The blind men and the elephant

What an ancient story about the limits to our perception teaches us about our fragmented modern experience.

The blind men and the elephant
Blind monks examining an elephant, an ukiyo-e print by Hanabusa Itchō (1652–1724)

Elephants are so difficult to describe that there's something known as "the elephant test" in legal theory. The test is by the expression, "I know it when I see it," and it's invoked (by judges) whenever dealing with an especially difficult to describe concept.

With their unique characteristics and enormous size, elephants defy definition. Ask six people to explain what an elephant looks like, and you'll get six similar but different answers. Ask those same six people to agree on their definition, and you might be in for a fight.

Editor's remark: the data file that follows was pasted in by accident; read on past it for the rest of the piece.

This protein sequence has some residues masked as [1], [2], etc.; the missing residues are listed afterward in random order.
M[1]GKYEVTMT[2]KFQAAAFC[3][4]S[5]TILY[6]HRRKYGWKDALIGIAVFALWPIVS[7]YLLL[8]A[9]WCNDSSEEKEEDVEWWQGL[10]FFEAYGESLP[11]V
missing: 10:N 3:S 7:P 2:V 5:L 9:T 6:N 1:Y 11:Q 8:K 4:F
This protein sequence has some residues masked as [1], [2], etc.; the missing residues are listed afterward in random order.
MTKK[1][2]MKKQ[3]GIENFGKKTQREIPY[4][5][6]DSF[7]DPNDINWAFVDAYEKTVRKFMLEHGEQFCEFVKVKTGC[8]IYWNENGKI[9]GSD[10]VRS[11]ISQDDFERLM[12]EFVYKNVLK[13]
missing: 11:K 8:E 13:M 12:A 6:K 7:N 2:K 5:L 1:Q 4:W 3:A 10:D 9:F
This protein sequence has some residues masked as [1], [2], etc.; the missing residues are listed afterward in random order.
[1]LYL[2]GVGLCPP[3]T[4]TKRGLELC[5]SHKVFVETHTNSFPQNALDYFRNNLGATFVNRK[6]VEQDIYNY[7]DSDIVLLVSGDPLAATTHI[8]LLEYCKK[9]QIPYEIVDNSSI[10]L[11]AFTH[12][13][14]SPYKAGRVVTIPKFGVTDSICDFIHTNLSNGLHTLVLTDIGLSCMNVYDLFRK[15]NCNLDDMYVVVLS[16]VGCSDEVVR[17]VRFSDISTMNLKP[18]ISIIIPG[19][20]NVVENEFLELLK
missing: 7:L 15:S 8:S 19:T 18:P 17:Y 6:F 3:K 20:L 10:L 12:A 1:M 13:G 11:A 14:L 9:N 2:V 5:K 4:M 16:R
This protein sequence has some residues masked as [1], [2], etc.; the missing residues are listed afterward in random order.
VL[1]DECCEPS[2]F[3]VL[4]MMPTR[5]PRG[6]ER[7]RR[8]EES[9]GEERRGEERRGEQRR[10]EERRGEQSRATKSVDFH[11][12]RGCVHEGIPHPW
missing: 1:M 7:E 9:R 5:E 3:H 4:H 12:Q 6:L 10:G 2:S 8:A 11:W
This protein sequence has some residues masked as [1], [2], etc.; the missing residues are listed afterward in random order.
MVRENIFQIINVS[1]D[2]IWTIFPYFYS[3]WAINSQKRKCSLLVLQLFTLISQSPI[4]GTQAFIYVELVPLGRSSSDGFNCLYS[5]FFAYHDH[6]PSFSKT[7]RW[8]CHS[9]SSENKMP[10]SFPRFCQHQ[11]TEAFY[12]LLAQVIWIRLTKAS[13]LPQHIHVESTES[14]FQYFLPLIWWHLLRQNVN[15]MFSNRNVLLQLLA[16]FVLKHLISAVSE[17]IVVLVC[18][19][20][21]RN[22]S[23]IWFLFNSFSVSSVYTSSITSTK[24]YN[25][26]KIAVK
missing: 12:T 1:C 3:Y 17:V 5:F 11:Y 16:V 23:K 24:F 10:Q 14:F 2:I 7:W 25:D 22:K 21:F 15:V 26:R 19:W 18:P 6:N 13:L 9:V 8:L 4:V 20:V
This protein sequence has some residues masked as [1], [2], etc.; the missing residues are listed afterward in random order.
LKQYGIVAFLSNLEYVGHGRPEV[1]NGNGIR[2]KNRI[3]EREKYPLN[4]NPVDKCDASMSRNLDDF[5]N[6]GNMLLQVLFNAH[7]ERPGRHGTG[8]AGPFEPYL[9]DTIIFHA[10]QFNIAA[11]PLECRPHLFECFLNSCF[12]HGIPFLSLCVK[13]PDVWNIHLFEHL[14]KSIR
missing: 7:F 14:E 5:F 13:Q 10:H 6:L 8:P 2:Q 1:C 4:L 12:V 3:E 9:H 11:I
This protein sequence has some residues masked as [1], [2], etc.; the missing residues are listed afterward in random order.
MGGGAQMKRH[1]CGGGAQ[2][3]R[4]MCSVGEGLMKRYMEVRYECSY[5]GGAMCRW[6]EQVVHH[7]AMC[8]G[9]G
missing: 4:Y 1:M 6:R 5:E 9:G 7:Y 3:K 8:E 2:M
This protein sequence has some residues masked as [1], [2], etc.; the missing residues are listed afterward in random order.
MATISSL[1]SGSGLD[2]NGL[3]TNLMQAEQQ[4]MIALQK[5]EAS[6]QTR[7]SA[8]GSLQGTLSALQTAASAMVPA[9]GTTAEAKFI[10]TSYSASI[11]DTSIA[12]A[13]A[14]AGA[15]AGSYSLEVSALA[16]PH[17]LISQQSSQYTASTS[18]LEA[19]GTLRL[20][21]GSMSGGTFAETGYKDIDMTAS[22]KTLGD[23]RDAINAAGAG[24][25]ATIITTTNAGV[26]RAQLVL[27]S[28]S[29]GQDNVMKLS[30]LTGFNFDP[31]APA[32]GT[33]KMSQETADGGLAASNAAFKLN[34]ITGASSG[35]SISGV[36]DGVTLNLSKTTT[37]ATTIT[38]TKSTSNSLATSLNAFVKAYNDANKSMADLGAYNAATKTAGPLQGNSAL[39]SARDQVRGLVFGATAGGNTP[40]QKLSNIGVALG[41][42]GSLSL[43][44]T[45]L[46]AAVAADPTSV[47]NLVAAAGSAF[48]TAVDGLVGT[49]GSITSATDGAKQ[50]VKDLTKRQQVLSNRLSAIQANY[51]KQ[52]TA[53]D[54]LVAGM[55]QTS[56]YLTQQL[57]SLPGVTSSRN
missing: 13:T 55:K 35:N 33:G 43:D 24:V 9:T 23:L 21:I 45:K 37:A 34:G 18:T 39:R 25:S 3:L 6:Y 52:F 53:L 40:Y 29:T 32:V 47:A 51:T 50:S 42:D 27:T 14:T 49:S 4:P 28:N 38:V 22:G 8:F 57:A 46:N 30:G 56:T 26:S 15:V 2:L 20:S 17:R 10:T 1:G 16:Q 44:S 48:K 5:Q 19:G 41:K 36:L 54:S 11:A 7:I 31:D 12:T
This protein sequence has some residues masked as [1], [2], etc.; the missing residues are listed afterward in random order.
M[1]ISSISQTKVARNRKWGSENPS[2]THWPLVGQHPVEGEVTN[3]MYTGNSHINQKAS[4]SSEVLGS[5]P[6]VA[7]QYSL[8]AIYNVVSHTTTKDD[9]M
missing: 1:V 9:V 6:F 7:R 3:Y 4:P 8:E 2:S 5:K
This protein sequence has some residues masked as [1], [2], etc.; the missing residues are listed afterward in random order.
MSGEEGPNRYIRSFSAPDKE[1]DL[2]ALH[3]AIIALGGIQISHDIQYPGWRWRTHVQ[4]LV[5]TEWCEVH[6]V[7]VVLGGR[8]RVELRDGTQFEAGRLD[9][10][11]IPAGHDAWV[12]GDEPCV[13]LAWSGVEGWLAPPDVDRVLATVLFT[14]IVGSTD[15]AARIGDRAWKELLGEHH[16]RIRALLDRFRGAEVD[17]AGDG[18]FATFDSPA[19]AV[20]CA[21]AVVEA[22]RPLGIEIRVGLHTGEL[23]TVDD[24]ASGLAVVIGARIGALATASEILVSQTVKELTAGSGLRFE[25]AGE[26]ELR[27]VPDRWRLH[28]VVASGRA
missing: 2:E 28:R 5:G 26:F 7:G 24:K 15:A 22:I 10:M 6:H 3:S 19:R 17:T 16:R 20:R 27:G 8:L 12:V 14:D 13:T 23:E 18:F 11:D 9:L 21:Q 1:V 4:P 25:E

That's one lesson from a parable that's over a thousand years old — that of the blind men and the elephant. And though the story is ancient, it's more applicable today than ever.

Because today, technology makes it possible for anyone to hold an elephant in their hand — and everyone is blind.

Before we get to that, let's refresh on the story.

Depiction of the blind men and the elephant. Origin unknown.

The parable

Over a thousand years old, the parable of the blind men and the elephant is believed to have originated in India.

The story goes like this:

A group of blind men heard that a strange animal, called an elephant, had been brought to the town, but none of them were aware of its shape and form.

Out of curiosity, they said: “We must inspect and know it by touch, of which we are capable.” So they sought it out, and when they found it they grabbled about it.